Serving Others in Disciple-Making

A pastor friend told me about attending a conference for church leaders about the latest trends in leading a church these days. He specifically chose a breakout session led by a well-known pastor of a very large congregation. During the leader’s presentation, he revealed a recent decision by himself and other leaders to discontinue their small group program. He said they discovered believers grow better spiritually by serving others than by meeting for prayer and Bible study. He said their small groups had become too inwardly focused, so they decided to disband them altogether.

My guess is that decision was met with no small amount of grumbling and maybe some outright resistance. (One of these days, I’m going to write a blog about the gravity-like pull of self-interest on believers when they spend too much time with other believers.) For now, I will simply say that the pastor and his team showed tremendous courage in moving away from a popular church program for the sake of making authentic disciples of Jesus.

The Call

Jesus’ call to help those who believe in him to become like him, i.e., to be his disciples, has not changed since he first gave the post-resurrection Great Commission: “ . . . go and make disciples of all nations baptizing them in the name of the Father and of the Son and of the Holy Spirit, and teaching them to obey everything I have commanded you” (Mt. 28:19).

Jesus’ commissioning of the church was, first and foremost, to make disciples of people everywhere, not to make them church members. The two are not the same. They can be similar, but usually, they are not. The call includes a two-step process for making disciples of Jesus: baptism and “teaching them to obey all I have commanded you.” The first is easy. It just takes a little water (probably more than some people believe) and a few people . . . since it is a testimony of one’s all-encompassing belief in Jesus and testimony needs witnesses.

The second part is harder, much harder, and it takes a lifetime to complete if it can be said disciple-making is ever completed this side of heaven. Be honest. To teach believers “to obey all I have commanded you” is a tall order. Yet, that’s what we are to do if we want to make disciples. Of all that “all that I have commanded you” includes, it certainly includes serving others (for more on this point, see the blog “4 Reasons Serving is Essential for Believers”.

Serving Others in Disciple-Making

Hundreds of books and articles have been written about disciple-making. It’s a popular subject. You may think me too simplistic, but it seems to me that disciple-making boils down to helping believers become more like Jesus. What did Jesus do? He served others . . . in every way you can think of. When they were hungry, he fed them. When they were lonely, he spent time with them. When they were sick, he healed them. When they were guilty of sin, he forgave them. His primary purposes were to reveal the Father and to be the sacrifice by which we are forgiven for our sins. Everything else can be summarized by serving others.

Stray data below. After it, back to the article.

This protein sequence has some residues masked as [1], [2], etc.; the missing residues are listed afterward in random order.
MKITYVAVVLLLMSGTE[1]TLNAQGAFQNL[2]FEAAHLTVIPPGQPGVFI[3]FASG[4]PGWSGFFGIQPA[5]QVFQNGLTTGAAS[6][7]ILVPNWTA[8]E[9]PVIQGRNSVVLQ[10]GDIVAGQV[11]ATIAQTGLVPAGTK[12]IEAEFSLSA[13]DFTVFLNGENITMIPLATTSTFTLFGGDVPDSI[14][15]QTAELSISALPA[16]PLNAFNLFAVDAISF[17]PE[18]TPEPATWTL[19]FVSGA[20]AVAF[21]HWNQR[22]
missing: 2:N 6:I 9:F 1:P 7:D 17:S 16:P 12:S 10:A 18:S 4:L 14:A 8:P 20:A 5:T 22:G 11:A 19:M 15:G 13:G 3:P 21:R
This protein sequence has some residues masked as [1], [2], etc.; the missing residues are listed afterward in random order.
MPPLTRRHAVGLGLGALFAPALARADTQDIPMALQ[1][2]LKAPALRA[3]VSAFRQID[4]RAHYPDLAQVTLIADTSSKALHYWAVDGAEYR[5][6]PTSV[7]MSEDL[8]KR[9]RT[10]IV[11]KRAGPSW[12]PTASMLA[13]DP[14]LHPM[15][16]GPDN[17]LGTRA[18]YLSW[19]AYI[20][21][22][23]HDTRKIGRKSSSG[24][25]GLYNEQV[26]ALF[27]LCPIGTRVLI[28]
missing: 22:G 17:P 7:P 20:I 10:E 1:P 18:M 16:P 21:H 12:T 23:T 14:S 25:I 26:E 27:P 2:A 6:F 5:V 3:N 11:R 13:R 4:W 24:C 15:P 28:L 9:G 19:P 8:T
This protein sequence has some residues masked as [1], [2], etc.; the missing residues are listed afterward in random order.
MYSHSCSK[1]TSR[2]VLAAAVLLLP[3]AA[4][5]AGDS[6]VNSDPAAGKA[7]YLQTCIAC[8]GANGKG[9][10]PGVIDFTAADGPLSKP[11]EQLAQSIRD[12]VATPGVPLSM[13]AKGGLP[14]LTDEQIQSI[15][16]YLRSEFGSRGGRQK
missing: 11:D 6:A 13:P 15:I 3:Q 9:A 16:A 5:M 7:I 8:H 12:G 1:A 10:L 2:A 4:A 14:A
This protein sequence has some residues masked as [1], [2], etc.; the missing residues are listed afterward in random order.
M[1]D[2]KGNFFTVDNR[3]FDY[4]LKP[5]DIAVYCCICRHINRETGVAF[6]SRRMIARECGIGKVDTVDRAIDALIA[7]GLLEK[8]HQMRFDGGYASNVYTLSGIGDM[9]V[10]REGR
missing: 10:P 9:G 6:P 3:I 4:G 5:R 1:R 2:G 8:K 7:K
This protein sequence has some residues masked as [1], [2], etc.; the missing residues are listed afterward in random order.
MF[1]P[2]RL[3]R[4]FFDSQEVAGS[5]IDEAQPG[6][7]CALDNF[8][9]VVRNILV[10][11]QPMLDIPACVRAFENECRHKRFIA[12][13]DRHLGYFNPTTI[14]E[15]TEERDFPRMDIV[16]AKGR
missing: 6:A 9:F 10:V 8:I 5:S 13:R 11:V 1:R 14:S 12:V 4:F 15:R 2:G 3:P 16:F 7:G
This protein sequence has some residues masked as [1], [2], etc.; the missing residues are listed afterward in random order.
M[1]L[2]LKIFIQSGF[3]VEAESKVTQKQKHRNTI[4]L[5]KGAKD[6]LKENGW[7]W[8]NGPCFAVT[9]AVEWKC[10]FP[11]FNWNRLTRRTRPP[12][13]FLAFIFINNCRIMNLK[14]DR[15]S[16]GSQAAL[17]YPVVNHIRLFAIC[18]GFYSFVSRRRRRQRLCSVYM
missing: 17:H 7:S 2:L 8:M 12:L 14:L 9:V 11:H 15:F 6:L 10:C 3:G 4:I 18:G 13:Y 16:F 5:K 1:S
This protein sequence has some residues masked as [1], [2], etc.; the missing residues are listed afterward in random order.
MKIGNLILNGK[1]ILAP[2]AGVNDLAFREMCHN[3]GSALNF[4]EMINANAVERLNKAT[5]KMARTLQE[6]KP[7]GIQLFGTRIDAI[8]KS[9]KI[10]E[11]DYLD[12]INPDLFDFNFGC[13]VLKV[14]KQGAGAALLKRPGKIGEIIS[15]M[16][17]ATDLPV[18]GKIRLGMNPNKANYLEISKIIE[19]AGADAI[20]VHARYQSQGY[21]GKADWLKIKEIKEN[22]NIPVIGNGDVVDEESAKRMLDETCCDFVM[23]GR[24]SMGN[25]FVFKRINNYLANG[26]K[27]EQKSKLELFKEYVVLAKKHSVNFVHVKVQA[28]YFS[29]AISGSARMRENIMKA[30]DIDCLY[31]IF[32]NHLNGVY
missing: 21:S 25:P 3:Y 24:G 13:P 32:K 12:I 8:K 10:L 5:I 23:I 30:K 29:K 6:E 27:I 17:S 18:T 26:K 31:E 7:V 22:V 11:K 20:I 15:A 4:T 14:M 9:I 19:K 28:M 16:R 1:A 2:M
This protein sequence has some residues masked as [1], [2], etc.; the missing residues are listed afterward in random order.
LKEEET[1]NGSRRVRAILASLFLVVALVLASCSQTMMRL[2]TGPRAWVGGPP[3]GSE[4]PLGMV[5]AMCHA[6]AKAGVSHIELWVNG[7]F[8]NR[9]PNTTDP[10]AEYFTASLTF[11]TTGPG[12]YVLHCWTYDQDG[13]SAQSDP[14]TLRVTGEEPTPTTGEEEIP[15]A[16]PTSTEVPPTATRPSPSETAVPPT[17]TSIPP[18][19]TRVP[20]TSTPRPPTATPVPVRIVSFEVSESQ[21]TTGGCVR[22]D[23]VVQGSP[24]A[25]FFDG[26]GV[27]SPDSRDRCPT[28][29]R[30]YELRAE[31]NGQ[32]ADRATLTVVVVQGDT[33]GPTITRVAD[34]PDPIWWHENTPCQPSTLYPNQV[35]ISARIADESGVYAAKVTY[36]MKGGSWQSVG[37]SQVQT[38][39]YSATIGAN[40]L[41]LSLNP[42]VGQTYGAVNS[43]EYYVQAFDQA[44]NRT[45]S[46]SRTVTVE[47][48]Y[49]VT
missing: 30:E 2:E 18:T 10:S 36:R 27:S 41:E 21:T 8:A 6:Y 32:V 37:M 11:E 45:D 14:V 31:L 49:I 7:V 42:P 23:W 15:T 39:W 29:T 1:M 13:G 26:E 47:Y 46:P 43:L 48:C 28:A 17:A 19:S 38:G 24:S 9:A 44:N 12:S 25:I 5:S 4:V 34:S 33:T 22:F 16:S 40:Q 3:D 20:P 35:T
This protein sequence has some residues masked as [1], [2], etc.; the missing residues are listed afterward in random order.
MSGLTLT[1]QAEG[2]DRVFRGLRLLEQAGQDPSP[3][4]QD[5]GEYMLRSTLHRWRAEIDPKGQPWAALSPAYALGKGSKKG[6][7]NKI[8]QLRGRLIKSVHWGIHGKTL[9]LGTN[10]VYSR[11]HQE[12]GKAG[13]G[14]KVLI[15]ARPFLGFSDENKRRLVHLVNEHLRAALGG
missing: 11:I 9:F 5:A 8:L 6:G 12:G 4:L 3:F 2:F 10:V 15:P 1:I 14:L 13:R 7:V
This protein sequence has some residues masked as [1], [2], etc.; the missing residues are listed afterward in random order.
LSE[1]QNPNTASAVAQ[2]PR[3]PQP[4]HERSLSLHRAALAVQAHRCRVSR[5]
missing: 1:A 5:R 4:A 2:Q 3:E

I don’t think there is any debate about this point. Even people who have trouble with the church recognize the compassion and selfless way of Jesus. People have always been drawn to Jesus whether or not they have anything to do with the church or organized Christianity. And that’s because they are impressed by his consistent serving of others.

Therefore, disciple-making must include serving others. One more time: If Jesus was about serving others, and if making disciples is about helping believers become more like Jesus, . . . THEN disciple-making must include a healthy portion of serving others. Not to do so is like attempting to build a Chevy with Ford parts! No matter how hard you work at it, you will not end up with a Chevrolet.

We don’t need another book about disciple-making. We already have the best one—the Gospels. Here’s the thing: if we (church leaders) would simply give new believers, regardless of age or status or background or anything else, a copy of the Gospels and tell them: “Figure out what Jesus did and what he told his followers to do and go do it,” serving would get a lot more practice and exposure than it does now.

True Story . . .

From Lexington, North Carolina. A church planning to conduct an Inasmuch Day discovered one of their projects—building a wheelchair ramp for a disabled homeowner—would have to be done earlier the week of Inasmuch; they let the volunteers for that project know of the change. One of the volunteers was a local lawyer who seldom attended church, but when they shared the opportunity to serve in an Inasmuch Day event, he signed up to do the wheelchair project. When the change came, he was told he wasn’t expected to participate because the new date was a workday, but he came anyway and thoroughly enjoyed serving a person in need in his community. When the Saturday of Inasmuch came, he showed up again, ready to serve wherever needed. Here’s the thing: from that day forward, the man was faithful in attendance to church.

Why? Because serving others is key to being a disciple of Jesus Christ. To put it another way: we are never more like Jesus than when we serve others. Even a backslidden lawyer knows that!

What do you think?

How has serving others helped you to grow spiritually? What insights would you share if you have reflected on that experience? Pastor, what role does serving others have in your discipleship process?

Written by:
David Crocker

David Crocker is the Founder of Operation Inasmuch. He was a pastor for 38 years prior to launching the Inasmuch ministry which has equipped more than 2,100 churches in 25 states and several other countries to mobilize their members in mercy ministry. David’s passion is seeing believers serving as the hands and feet of Jesus as a lifestyle.

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